In all areas where there is some level of mining activity, which is to say the entire country, water levels have dropped, dramatically. The question becomes one of degree.
If one assumes that mining companies from foreign locations now call the shots in Mongolia, I’d say that was a very safe assumption. If one realizes that Oyu Tolgoi itself commences commercial production basically now, and that the total of GDP for the entire country coming from OT will become a little more than a third of the entire economy, then we can safely posit that Rio Tinto and Ivanhoe are to Mongolia as Saudi Aramco is to Saudi Arabia (If Saudi Aramco was not owned by Saudis). This is the size of OT in a country with over 25 Canadian mining companies, several oil companies and multiple dozen Chinese mining companies, a country where every powerline one sees outside of UB is heading for a mine– hovering over small towns (sums) but not connecting to them.
I did not head to Mongolia on an investigation of mining, however, though it happens to anyone by default by simply being in a city where English is rapidly becoming more common than Russian, despite 70 years in the Soviet orbit.
I headed to Mongolia in order to see what was up with the recently publicized oil shale industry. This is oil shale such as kerogen shale, the stuff that isn’t fracked, but would be mined or extracted in the ground (in-situ) in a manner much like the famous Canadian tar sands. Mongolia apparently has a lot of the kerogen-bearing rock, in the two main types, and in April, 2013 Genie Energy announced a deal they struck with the Petroleum Authority of Mongolia [PAM].
The flashers went off in my mind upon hearing that the proposed experimental, non-commercially operating technology developed in the United States and almost under way in an area some 12 kilometres from Jerusalem on pastoral vineyard lands that religious folks will tell you was where David slew Goliath. Why would Genie– upon whose board sit Rupert Murdoch, Howard Jonas, Dick Cheney, Michael Steinhardt, Lord Jacobs Rothschild and others– want to come to Mongolia? These open Zionists and militarists have made clear their goal is to make Israel an oil superpower– They even hired Israel “Relik” Shafir, a pilot who flew the sorties attacking the Osirak Nuclear Reactor in Iraq back in 1981– to be their CEO. He publicly likes to reference his time in the Israeli air force as having taught him the importance of energy self-sufficiency.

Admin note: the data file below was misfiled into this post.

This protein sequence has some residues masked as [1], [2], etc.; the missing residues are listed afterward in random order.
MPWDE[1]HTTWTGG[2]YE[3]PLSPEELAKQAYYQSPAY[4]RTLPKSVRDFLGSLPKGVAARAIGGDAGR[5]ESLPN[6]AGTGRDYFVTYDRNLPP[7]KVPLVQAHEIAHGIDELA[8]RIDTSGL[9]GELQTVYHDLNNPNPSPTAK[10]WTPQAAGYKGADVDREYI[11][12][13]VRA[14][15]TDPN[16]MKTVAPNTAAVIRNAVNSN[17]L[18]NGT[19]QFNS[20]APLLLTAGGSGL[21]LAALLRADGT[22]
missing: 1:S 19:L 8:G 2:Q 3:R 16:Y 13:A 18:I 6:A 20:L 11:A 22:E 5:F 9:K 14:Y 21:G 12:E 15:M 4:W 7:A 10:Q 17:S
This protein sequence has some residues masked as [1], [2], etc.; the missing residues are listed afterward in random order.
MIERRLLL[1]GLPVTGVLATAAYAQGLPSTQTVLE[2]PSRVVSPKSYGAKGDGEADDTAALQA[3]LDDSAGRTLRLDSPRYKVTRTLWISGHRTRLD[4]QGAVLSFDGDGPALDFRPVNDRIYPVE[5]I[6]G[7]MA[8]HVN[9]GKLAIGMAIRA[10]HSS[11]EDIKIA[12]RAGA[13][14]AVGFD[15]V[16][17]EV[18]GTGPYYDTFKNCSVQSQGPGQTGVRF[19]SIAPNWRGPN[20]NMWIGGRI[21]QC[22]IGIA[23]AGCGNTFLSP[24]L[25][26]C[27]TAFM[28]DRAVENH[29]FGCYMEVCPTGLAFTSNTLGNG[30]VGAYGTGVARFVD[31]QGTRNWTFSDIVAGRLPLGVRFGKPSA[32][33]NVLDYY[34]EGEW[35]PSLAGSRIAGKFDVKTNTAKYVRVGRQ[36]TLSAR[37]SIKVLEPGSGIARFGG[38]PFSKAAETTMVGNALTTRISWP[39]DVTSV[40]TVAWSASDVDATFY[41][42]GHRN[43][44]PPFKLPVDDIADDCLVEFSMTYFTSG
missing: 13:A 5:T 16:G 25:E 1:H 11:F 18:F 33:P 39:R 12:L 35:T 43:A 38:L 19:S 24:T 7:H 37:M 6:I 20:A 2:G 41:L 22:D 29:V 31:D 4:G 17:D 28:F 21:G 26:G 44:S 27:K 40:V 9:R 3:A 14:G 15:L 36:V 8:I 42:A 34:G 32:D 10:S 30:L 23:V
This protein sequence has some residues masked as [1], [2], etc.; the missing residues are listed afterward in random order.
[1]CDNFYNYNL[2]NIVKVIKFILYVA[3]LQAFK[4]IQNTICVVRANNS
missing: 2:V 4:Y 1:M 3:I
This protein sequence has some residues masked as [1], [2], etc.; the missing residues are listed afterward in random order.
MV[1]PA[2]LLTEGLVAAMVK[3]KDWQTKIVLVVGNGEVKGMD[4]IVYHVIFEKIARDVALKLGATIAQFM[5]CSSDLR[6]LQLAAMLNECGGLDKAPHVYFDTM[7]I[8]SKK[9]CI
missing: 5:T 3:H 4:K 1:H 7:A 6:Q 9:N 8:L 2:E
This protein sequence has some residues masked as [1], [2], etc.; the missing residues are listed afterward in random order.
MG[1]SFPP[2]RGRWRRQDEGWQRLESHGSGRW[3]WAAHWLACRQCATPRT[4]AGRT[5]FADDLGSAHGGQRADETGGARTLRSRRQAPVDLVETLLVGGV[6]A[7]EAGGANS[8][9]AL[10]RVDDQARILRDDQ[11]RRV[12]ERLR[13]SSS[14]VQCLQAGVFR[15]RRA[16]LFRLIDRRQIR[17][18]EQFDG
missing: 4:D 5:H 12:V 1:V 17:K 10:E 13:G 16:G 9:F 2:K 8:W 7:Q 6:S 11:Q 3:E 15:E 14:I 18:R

Well, not all Israelis and others have gone along with the plan, and the chief concern has been the destruction of water and land via an unproven process. With local groups and some environmental NGO’s together, legal challenges have not stopped the development of this oil shale deposit, but the costs– economic and political– have gone up, and the process has been slowed down.
In the meantime, head researcher for the project, Harold Vinegar, is retired from a career as a researcher for Shell in the United States. He has taken the job, despite retirement, with Genie in Israel (through Israel Energy Initiatives originally) after making Aliyah, and connects his decades of work mostly in Colorado on oil shale production that has never been allowed beyond experimental by the American Department of the Interior. He has stated (as have almost all the board members) he believes that doing so is the guarantor of Israeli national security.